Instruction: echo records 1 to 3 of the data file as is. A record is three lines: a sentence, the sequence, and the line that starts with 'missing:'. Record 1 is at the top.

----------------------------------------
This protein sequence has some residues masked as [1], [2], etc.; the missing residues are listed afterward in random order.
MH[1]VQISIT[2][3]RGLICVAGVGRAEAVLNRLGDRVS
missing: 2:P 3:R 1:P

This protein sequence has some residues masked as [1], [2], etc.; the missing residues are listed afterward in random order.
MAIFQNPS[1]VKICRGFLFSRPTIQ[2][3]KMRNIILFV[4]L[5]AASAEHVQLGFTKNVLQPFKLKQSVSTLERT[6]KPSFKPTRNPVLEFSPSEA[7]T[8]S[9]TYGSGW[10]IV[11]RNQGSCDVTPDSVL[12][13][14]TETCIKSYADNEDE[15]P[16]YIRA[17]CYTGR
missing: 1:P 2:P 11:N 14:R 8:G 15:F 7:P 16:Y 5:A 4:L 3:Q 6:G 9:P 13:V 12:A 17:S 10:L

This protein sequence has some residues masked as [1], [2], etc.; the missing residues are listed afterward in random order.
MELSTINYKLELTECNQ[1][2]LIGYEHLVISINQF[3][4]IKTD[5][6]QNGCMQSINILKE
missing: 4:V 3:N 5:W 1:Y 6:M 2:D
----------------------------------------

This protein sequence has some residues masked as [1], [2], etc.; the missing residues are listed afterward in random order.
MH[1]VQISIT[2][3]RGLICVAGVGRAEAVLNRLGDRVS
missing: 2:P 3:R 1:P

This protein sequence has some residues masked as [1], [2], etc.; the missing residues are listed afterward in random order.
MAIFQNPS[1]VKICRGFLFSRPTIQ[2][3]KMRNIILFV[4]L[5]AASAEHVQLGFTKNVLQPFKLKQSVSTLERT[6]KPSFKPTRNPVLEFSPSEA[7]T[8]S[9]TYGSGW[10]IV[11]RNQGSCDVTPDSVL[12][13][14]TETCIKSYADNEDE[15]P[16]YIRA[17]CYTGR
missing: 1:P 2:P 11:N 14:R 8:G 15:F 7:P 16:Y 5:A 4:L 3:Q 6:G 9:P 13:V 12:A 17:S 10:L

This protein sequence has some residues masked as [1], [2], etc.; the missing residues are listed afterward in random order.
MELSTINYKLELTECNQ[1][2]LIGYEHLVISINQF[3][4]IKTD[5][6]QNGCMQSINILKE
missing: 4:V 3:N 5:W 1:Y 6:M 2:D